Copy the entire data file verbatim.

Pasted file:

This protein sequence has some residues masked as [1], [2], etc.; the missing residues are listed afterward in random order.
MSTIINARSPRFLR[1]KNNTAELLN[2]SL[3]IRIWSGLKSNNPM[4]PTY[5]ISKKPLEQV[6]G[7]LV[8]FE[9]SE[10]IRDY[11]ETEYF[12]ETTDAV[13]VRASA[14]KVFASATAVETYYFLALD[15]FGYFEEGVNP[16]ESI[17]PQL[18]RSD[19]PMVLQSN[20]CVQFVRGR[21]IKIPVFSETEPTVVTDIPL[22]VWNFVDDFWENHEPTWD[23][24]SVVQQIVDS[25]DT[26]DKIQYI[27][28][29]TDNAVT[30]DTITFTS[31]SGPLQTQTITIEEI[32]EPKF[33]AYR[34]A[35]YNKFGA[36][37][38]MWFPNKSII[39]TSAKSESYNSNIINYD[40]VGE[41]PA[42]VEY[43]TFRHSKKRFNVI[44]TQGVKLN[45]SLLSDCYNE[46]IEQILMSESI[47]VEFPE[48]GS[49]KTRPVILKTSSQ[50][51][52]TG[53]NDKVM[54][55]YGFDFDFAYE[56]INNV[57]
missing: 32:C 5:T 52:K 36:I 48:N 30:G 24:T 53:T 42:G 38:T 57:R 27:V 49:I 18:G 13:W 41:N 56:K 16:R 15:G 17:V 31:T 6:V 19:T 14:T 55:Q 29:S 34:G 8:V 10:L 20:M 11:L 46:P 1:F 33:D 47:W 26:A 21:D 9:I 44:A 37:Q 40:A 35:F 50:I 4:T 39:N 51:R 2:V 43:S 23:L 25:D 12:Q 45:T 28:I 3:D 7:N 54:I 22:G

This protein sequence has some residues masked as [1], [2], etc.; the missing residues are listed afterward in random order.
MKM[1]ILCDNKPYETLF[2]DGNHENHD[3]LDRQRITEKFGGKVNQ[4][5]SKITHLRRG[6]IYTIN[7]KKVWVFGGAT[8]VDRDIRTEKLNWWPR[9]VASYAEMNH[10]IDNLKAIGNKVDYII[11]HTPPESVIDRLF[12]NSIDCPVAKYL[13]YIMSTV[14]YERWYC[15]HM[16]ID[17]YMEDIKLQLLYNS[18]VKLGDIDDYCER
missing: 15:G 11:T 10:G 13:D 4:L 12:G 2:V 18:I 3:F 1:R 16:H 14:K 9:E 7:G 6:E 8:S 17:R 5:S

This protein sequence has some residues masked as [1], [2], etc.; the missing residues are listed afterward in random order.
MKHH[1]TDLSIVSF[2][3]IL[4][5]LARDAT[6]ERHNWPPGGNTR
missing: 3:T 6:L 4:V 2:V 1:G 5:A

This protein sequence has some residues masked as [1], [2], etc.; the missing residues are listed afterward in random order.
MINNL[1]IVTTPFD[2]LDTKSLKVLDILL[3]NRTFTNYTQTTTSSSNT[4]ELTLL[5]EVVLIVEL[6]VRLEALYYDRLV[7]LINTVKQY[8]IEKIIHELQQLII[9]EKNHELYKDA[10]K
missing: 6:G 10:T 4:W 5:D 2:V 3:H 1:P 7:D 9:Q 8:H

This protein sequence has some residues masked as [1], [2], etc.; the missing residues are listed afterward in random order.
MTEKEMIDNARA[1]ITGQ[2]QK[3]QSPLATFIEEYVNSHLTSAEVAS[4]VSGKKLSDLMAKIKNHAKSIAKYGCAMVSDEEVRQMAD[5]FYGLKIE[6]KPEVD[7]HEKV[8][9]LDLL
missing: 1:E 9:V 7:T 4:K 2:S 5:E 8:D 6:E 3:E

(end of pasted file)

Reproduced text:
This protein sequence has some residues masked as [1], [2], etc.; the missing residues are listed afterward in random order.
MSTIINARSPRFLR[1]KNNTAELLN[2]SL[3]IRIWSGLKSNNPM[4]PTY[5]ISKKPLEQV[6]G[7]LV[8]FE[9]SE[10]IRDY[11]ETEYF[12]ETTDAV[13]VRASA[14]KVFASATAVETYYFLALD[15]FGYFEEGVNP[16]ESI[17]PQL[18]RSD[19]PMVLQSN[20]CVQFVRGR[21]IKIPVFSETEPTVVTDIPL[22]VWNFVDDFWENHEPTWD[23][24]SVVQQIVDS[25]DT[26]DKIQYI[27][28][29]TDNAVT[30]DTITFTS[31]SGPLQTQTITIEEI[32]EPKF[33]AYR[34]A[35]YNKFGA[36][37][38]MWFPNKSII[39]TSAKSESYNSNIINYD[40]VGE[41]PA[42]VEY[43]TFRHSKKRFNVI[44]TQGVKLN[45]SLLSDCYNE[46]IEQILMSESI[47]VEFPE[48]GS[49]KTRPVILKTSSQ[50][51][52]TG[53]NDKVM[54][55]YGFDFDFAYE[56]INNV[57]
missing: 32:C 5:T 52:K 36:I 48:N 30:G 24:T 53:T 42:G 38:T 57:R 27:V 49:I 18:G 13:W 41:N 56:K 16:R 15:G 17:V 31:T 6:V 19:T 14:T 55:Q 29:S 34:G 8:V 10:L 20:M 11:L 46:P 1:F 33:D 47:W 26:A 21:D 9:I 44:A 37:Q 40:A 35:F 50:I 4:T 39:N 51:R 2:V 43:S 23:L 25:D 12:Q 45:T 28:I 3:D 7:N 54:I 22:G

This protein sequence has some residues masked as [1], [2], etc.; the missing residues are listed afterward in random order.
MKM[1]ILCDNKPYETLF[2]DGNHENHD[3]LDRQRITEKFGGKVNQ[4][5]SKITHLRRG[6]IYTIN[7]KKVWVFGGAT[8]VDRDIRTEKLNWWPR[9]VASYAEMNH[10]IDNLKAIGNKVDYII[11]HTPPESVIDRLF[12]NSIDCPVAKYL[13]YIMSTV[14]YERWYC[15]HM[16]ID[17]YMEDIKLQLLYNS[18]VKLGDIDDYCER
missing: 15:G 11:T 10:G 13:D 4:L 12:G 2:V 18:I 3:F 1:R 16:H 14:K 9:E 7:G 6:E 8:S 17:R 5:S

This protein sequence has some residues masked as [1], [2], etc.; the missing residues are listed afterward in random order.
MKHH[1]TDLSIVSF[2][3]IL[4][5]LARDAT[6]ERHNWPPGGNTR
missing: 3:T 6:L 4:V 2:V 1:G 5:A

This protein sequence has some residues masked as [1], [2], etc.; the missing residues are listed afterward in random order.
MINNL[1]IVTTPFD[2]LDTKSLKVLDILL[3]NRTFTNYTQTTTSSSNT[4]ELTLL[5]EVVLIVEL[6]VRLEALYYDRLV[7]LINTVKQY[8]IEKIIHELQQLII[9]EKNHELYKDA[10]K
missing: 6:G 10:T 4:W 5:D 2:V 3:H 1:P 7:D 9:Q 8:H

This protein sequence has some residues masked as [1], [2], etc.; the missing residues are listed afterward in random order.
MTEKEMIDNARA[1]ITGQ[2]QK[3]QSPLATFIEEYVNSHLTSAEVAS[4]VSGKKLSDLMAKIKNHAKSIAKYGCAMVSDEEVRQMAD[5]FYGLKIE[6]KPEVD[7]HEKV[8][9]LDLL
missing: 1:E 9:V 7:T 4:K 2:S 5:E 8:D 6:E 3:E